SINGAPORE : Latest figures from the National Population and Talent Division show a growing number of singles in Singapore.
More Singaporeans are also marrying later, having babies at a later age, and correspondingly fewer children.
The report on marriage and parenthood trends also shows an increasing number of children of mixed parentage.
The report shows that the proportion of singles has increased across all age groups between 2000 and 2011.
Among those between the ages of 30 and 34, singlehood rates went up to 44 per cent (from 33 per cent) for men and 31 per cent (from 22 per cent) for women.
The median age where men get hitched is now 30 and 28 for women (from age 28.5 to 30.1 for men and age 26.1 to 27.8 for women).
Experts said the problem is not unique to Singapore. They said people tend to put off marriage till much later as they get more educated and focus on their studies and careers first.
CEO of match making agency Lunch Actually, Violet Lim, said that sometimes, all that is needed is a little nudge and some coaching.
She said: "Do not see it as being mutually exclusive, you can date and at the same time, focus on your career as well. I think it is about role models. It is important to let the younger singles know that there are people who put their career at the back burner for a while and focus on their relationships and building families and when they come back later, they still can work on their career, but you can’t do it the other way round...it might be a bit too late".
Meanwhile, when they do marry, more women are having just one child or none at all.
The declining birth rate is evident across all ethnic groups.
But the report shows that there are more marriages between Singaporeans and foreigners, and a corresponding increase in children of mixed parentage.
They make up about a third (31.1 per cent) of citizen births last year compared to 24.8 per cent in 2000.
Associate Professor Paulin Tay—Straughan, from the Department of Sociology at the National University of Singapore, said: "This means that we can no longer say this is a minority and therefore we do not need to focus too much on them. What are the implications when we see so many more marriages between Singaporeans and non—Singaporeans? I think two main ones.
"The first is, you need to make sure the children from these mixed marriages choose to stay in Singapore because they are our kids, they make up 30 per cent of our children. I think it is very important that in the midst of recalibrating the differences between Singaporeans and non—Singaporeans, we are very careful that we maintain an inclusive tone...because in these families, one half of the parentage are Singaporeans, so you want both parents to buy in to calling Singapore home. So their children will be stably anchored here and be counted as one of us.
"The second is a more long—term perspective because children from mixed marriages, where one parent is a non—Singaporean, would have the privilege of choice in terms of citizenship. We currently do not allow dual citizenship. So it means that at any one time, we win some, we lose some. But if this group of children with dual citizenship grows, I do not think we can afford to take such a casual attitude towards how much we win and how much we lose...especially when we have such ultra low fertility, every child is important."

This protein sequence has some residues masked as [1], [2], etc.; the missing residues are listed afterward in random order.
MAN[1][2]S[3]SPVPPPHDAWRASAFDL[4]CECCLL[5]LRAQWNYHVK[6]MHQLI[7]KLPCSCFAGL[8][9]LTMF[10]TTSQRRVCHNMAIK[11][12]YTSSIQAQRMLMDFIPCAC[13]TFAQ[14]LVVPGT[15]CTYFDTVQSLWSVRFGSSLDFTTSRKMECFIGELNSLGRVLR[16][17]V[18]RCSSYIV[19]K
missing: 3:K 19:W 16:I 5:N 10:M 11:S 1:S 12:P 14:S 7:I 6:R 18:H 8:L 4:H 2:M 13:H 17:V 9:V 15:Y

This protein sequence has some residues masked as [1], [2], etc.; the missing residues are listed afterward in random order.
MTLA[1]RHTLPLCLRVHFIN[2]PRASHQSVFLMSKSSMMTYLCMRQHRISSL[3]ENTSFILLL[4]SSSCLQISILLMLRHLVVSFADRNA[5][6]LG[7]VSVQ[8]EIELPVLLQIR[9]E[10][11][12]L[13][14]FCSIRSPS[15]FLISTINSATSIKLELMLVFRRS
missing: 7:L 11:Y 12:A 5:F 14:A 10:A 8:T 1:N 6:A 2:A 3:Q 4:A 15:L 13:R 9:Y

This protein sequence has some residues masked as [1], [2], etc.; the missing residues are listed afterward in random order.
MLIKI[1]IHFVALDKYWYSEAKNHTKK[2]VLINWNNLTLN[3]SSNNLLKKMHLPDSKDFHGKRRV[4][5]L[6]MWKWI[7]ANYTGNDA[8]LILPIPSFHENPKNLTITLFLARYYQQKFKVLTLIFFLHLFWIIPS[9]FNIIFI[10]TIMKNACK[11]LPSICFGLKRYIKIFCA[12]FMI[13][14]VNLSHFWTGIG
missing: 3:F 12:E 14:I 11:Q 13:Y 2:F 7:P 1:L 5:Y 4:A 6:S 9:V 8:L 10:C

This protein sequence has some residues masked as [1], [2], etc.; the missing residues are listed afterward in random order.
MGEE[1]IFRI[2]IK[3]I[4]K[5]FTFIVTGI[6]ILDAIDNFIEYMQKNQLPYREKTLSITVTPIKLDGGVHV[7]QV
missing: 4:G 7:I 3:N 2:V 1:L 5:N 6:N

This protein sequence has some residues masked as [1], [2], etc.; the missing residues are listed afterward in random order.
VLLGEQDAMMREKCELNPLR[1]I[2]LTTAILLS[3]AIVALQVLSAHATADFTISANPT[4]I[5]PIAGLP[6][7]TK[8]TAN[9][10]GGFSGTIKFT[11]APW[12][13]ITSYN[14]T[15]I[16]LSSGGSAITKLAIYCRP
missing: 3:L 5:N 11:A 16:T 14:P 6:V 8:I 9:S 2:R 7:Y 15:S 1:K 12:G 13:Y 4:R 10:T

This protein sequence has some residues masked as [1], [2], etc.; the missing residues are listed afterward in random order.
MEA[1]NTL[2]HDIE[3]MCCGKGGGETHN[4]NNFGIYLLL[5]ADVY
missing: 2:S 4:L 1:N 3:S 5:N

Experts said that while policies can be tweaked, it is not a silver bullet to solving Singapore’s total fertility rate problem. They said one major area that needs to be addressed is the social climate. An example is pushing for greater work—life balance.
Dr Mathew Mathews, a research fellow at the Institute of Policy Studies, feels that Singapore needs to re—look the way it has been pursuing competitiveness.
Dr Mathews said: "I think...our work culture is one that is extremely competitive and people feel that they will lose out very easily if they do not put in that 24—7 kind of commitment to work.
"Can we work smarter? Is it necessary that if we work more hours, that means you are more committed to the company, you produce, more better work? There may not be that kind of relation. We may hear this anecdotally; in other countries, people do stick to the 9—5 order of work, they go back when the time is up, and they also do seem to do that kind of productive work"."
Authorities here will study examples of other countries to see what will work for Singapore.
But the report also points out that the healthy fertility rate seen in some Nordic countries is the result of children born out of wedlock.
The figure ranges from 30 per cent to more than 50 per cent, compared to just 1.5 per cent to 2 per cent in East Asia.
The report said that "out—of—wedlock births would be a significant departure from Singapore’s societal norms, and are likely to lead to major changes in the make—up of our society and give rise to other social issues".
Dr Tay—Straughan said: "It is important for the sake of the child because when you have a child who is born within a legalised union, the state and society then ties the father and mother to the responsibility of parenthood. You hold the parents responsible for the well—being of the child.
"Are we prepared to take a more liberal approach to this? I am not sure, at what cost? In the worst case scenario, women would lose, because if you have parenting out of wedlock, usually it is a single mother who ends up with the child, and we know from various studies that show that when you have single parents, especially young single parents, because of their limited resources, the children are the ones who may end up suffering, so does the mother."
As part of the public engagement leading to the white paper on Population, members of the public can give their feedback through the
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